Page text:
Re: tonal language
|From:||Ray Brown <ray.brown@...>|
|Date:||Tuesday, January 11, 2005, 18:40|
On Tuesday, January 11, 2005, at 01:35 , H. S. Teoh wrote:
> On Sat, Jan 08, 2005 at 07:45:18AM +0000, Ray Brown wrote:
>> They are also _diachronically_ unanalyzable, two-syllable words. There
>> a handful of such words, such as:
>> bo1li "grass"
> Surely you mean "glass"?
OOPS!! Yes, I did.
>> They are not and never have been - they are all monomorphemic disyllabic
>> words. They were borrowed at a very early date and the origin of most is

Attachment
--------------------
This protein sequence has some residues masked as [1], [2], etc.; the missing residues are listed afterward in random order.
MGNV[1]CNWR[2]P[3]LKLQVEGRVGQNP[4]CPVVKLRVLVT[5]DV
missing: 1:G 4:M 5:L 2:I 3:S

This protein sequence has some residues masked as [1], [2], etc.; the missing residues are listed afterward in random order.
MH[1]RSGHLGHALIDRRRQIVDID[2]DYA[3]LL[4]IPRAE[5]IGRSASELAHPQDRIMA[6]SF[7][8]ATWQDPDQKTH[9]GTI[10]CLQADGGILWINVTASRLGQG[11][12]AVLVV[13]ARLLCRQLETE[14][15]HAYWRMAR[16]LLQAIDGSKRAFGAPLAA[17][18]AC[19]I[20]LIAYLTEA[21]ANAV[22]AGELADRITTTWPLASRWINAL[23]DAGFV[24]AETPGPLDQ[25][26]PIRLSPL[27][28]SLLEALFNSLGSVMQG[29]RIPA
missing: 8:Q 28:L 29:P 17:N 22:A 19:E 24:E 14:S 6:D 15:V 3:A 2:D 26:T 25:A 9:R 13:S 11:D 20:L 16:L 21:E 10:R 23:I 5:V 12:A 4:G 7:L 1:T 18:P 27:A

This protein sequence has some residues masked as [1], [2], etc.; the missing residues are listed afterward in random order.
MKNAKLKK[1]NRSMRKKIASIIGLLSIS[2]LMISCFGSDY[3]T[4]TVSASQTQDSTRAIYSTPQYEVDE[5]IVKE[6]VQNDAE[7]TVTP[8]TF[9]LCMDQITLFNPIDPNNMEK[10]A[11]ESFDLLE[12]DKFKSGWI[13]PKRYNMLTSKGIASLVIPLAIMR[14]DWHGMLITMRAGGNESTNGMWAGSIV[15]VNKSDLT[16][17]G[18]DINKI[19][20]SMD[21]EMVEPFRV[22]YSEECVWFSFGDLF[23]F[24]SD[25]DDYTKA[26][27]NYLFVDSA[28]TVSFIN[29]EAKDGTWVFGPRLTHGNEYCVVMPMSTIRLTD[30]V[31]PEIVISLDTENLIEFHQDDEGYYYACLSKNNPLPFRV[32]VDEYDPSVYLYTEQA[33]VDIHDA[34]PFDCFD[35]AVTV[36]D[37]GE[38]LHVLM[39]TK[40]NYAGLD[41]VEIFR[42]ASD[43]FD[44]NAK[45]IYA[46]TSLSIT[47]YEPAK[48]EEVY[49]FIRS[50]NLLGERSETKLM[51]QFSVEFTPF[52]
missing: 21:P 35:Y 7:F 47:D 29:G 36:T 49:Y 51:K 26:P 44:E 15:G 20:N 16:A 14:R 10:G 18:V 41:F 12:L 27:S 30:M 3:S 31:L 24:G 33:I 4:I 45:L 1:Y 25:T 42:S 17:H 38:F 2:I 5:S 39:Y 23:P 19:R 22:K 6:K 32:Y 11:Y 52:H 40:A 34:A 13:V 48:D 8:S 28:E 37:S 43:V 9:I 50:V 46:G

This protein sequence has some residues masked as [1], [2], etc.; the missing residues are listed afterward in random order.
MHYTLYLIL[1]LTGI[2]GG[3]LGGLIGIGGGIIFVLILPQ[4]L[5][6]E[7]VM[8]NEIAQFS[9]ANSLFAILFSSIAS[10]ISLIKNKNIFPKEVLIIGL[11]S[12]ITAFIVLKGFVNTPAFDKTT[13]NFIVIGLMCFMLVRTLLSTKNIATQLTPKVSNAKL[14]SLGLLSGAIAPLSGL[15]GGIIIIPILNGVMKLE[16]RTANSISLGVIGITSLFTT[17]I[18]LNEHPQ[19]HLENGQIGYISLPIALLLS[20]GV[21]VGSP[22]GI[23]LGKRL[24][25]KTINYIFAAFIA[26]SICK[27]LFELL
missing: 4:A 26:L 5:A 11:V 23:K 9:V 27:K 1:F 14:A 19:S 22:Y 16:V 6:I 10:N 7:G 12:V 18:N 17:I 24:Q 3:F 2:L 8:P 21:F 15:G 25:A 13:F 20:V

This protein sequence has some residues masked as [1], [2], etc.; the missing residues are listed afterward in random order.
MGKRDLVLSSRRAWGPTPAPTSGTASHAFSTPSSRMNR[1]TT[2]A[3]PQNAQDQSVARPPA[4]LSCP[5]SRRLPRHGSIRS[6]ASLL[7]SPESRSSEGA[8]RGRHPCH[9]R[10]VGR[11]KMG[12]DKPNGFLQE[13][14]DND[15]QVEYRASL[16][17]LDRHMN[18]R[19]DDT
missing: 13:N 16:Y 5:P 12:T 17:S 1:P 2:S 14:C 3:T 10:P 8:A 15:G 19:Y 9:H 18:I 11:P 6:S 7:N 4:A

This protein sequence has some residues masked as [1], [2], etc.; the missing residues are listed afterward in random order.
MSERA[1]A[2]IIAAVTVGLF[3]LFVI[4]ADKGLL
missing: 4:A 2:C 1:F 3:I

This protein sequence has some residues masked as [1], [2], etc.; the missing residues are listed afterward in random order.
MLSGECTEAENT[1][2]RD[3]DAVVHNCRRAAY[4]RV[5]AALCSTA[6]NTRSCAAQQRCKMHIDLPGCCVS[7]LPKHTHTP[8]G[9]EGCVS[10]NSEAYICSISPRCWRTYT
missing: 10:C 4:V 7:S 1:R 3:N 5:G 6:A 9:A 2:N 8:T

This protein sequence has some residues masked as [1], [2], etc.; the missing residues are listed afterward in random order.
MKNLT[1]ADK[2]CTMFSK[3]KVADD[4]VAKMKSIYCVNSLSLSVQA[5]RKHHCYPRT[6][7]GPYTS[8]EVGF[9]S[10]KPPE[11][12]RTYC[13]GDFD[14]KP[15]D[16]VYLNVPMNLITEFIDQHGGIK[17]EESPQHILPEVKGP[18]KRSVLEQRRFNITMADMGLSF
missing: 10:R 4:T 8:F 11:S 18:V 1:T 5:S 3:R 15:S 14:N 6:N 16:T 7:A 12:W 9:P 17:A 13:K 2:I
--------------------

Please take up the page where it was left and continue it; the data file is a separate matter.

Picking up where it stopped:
>> either not known or is hypothetical.
> Were they borrowed, or were they actually indigenous words that have
> always been disyllabic?
Who knows? I think it is certain tha some, for example Pu2sa4 (Bodhisattva)
, are borrowings, but - as I said - the origin of many of these words are
either unknown or hypothetical.
>> It is only the traditional written language that adopted the fiction
>> of treating them as two 'quasi-morphemes' , each with the same
>> meaning :)
> Yeah, Chinese writing has the tendency to push the hypothetical ideal
> of one syllable per word a tad too far.
Anything is possible in the fabulous Celtic twilight,
which is not so much a twilight of the gods
as of the reason." [JRRT, "English and Welsh" ]